In an overly-digitized world, it feels crucial to take the time to make things with your own two hands. Or, at least admire people who make things with their own two hands. Chris Earl is a renaissance man in this sense. A ceramist, furniture maker, chef, father, husband, he lives and works in LA with his wife Amber, the general manager of the brand. A real power couple if you ask me, they couldn’t be kinder or more talented. The kind of people who make you wonder how they manage to do it all within the given 24 hours of a day (they just welcomed their second daughter, too!)
Chris opened up his ceramic studio to us and chatted about his multicultural upbringing, inspiration, and all the roles he’s accumulated over the years.
So you’re Danish, but you were raised in Papua New Guinea, and now you live in Los Angeles. Can you tell us how these environments have shaped you creatively?
Well, I think the Danish sensibility in my work must have just come through genetics. I come from a line of quite artistic and hands-on creative types, so I guess some of that got passed along in the blood. I think growing up in Papua New Guinea fostered a sense of resourcefulness and caused me to view things from a slightly unique perspective. Now, living amid the inspiration and diversity of Los Angeles, I’ve been afforded the opportunity to grow more fully as a designer and craftsperson.
What came first—cooking, furniture, or ceramics?
I’ve been making things for as long as I can remember. In fact, my aunt recently gave me a little wooden toy-size table I made for her when I was 5! But, I began building furniture in earnest in my early 20’s. Ceramics and cooking came soon afterward.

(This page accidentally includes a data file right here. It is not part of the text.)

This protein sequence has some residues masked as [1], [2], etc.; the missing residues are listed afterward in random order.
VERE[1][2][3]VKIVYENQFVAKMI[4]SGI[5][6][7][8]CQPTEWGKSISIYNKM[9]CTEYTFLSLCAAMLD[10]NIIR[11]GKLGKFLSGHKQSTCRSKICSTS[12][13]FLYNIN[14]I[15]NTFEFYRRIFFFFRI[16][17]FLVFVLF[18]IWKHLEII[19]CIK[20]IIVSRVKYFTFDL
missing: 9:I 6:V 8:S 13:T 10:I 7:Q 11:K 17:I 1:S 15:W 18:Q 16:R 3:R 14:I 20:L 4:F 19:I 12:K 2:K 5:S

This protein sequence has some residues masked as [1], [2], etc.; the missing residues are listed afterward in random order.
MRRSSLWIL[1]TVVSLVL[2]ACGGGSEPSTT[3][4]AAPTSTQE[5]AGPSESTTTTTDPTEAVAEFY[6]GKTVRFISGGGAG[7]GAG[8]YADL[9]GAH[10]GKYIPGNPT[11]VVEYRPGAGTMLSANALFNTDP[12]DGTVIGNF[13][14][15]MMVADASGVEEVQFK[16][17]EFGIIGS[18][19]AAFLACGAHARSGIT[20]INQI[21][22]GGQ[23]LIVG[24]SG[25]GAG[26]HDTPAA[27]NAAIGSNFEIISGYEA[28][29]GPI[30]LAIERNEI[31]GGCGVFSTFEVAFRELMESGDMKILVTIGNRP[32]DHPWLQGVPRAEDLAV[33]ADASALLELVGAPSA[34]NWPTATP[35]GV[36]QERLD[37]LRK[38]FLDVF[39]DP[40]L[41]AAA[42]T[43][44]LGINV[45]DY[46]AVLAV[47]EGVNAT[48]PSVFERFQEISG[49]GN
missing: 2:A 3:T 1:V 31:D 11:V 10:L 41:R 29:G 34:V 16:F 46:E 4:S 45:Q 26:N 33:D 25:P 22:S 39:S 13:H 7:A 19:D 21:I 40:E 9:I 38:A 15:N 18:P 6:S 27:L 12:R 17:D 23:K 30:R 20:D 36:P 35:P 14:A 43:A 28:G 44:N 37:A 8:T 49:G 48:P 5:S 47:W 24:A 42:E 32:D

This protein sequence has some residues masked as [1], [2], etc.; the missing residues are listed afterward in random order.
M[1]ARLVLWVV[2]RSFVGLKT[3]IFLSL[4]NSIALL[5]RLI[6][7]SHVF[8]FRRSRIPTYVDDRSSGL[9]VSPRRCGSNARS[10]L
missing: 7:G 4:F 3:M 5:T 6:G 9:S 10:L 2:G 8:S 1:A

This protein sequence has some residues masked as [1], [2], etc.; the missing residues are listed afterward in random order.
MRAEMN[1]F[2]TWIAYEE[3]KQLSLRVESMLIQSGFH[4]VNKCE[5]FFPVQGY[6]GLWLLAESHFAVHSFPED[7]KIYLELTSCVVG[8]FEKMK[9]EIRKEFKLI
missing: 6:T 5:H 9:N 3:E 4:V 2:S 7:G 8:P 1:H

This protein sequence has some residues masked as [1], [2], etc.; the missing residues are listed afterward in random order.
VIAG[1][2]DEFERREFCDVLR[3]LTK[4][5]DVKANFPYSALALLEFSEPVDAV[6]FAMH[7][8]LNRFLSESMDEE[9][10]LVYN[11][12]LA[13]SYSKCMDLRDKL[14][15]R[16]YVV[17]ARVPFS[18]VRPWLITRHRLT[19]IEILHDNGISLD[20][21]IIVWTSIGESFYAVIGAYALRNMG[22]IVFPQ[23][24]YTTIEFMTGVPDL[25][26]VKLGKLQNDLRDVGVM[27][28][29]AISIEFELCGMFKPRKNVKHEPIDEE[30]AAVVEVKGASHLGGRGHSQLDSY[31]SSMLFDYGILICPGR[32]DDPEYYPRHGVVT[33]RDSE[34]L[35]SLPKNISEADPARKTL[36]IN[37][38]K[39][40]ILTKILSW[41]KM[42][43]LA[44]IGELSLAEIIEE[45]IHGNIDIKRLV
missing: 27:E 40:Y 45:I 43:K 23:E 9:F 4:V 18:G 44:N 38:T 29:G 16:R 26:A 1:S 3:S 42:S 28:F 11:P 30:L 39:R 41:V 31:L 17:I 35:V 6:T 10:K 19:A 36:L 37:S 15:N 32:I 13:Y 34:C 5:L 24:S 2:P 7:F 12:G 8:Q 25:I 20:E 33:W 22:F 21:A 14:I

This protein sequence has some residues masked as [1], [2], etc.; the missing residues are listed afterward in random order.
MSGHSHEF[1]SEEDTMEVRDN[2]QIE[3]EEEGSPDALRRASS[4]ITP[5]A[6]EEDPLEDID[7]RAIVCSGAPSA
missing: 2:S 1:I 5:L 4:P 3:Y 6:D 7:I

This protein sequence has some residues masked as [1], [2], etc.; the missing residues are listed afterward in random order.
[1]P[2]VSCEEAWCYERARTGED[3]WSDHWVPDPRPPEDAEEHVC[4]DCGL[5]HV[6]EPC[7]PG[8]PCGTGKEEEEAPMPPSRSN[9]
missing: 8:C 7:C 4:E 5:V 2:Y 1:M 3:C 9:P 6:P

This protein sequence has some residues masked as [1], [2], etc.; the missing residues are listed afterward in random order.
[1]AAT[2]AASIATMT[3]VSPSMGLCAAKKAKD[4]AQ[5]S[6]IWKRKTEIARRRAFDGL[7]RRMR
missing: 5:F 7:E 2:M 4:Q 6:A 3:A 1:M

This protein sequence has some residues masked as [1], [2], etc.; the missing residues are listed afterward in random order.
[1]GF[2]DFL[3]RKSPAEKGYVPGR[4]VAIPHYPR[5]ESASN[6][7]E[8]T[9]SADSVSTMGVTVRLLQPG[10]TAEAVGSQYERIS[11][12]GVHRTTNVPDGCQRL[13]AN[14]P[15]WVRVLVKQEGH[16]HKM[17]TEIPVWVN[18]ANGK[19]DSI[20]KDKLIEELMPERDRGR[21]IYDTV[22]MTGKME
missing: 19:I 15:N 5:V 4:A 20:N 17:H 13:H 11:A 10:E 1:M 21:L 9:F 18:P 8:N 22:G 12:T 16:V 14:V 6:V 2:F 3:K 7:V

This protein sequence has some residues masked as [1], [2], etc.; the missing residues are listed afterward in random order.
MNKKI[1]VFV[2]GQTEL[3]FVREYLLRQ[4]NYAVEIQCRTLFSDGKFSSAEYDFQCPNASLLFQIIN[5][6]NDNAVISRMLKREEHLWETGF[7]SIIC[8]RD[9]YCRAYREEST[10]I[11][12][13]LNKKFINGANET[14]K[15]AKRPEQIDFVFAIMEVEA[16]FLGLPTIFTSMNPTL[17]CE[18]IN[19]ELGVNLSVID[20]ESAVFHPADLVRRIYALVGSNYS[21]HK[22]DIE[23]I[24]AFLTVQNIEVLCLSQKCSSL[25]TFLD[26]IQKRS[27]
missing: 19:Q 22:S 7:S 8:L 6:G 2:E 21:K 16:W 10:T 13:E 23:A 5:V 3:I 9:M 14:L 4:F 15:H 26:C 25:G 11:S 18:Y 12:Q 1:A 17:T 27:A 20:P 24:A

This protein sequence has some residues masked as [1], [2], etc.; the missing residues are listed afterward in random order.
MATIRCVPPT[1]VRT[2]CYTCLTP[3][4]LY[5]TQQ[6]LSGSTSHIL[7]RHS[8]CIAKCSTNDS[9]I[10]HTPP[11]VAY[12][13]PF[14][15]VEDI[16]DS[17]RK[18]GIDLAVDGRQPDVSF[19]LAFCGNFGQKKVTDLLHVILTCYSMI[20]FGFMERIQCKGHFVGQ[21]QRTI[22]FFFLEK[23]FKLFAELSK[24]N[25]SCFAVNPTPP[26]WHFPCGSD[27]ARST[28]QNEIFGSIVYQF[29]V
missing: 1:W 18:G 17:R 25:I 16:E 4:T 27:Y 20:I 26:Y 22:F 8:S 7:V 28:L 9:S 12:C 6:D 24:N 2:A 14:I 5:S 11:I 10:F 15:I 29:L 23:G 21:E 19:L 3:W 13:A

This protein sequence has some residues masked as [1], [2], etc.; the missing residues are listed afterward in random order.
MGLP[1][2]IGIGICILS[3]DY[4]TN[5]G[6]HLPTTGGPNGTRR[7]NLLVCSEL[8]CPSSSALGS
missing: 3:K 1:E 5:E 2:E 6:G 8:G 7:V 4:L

When did you realize you wanted to make things?
I can’t remember a time that I didn’t want to make things. Some of my earliest memories are of building things with my dad. My mom says as soon as I could use my hands I was taking things apart and trying to build new inventions out of them.
Which medium do you most enjoy working with?
It’s too hard to decide since they each have their own special qualities. I guess if pushed, I’d settle on woodworking. The way it interacts with every one of the senses makes it such a pleasure to work with.
Describe your typical work day.
Each day varies. I’m not one to keep to a strict schedule. But, I’m generally up early with the kids to help out with breakfast etc. Then, depending on what I have ahead of me, I could be out to the wood shop or ceramic studio to build, out for a meeting, or spending time sketching for new designs.
Where do you find inspiration?
I find inspiration all around. Often it will be one little aspect of a structure, or element of nature, or standard everyday object that will get my mind turning and meandering down a road toward a new design or a tweak on an existing one.
Aside from cooking and design, what are your other interests?
I tend to be pretty active, and like most things that will get me out traveling and exploring the world around us.
Has having children changed the way you work?
Having kids definitely throws some changes into the mix. It’s mostly just a matter of realigning the day from time to time or becoming more efficient with the time I have. I have to admit though, it may be one of my favorite things in the world to have our toddler trundle out to the shop to say hi to me and root around looking for how she can ‘help out’!
What do you see yourself as most—a chef, designer, or father?
The new dad factor wins out on those! Although, I think each of them actually contributes to the other.
What’s next? Do you see your work expanding into other fields?
Yah! I’m constantly thinking of new ideas and avenues to pursue. I’m definitely looking forward to seeing some of those come to fruition in the near future. I’ve learned, for me, it’s best to keep quiet and just do rather than predict and project every field I want to pursue.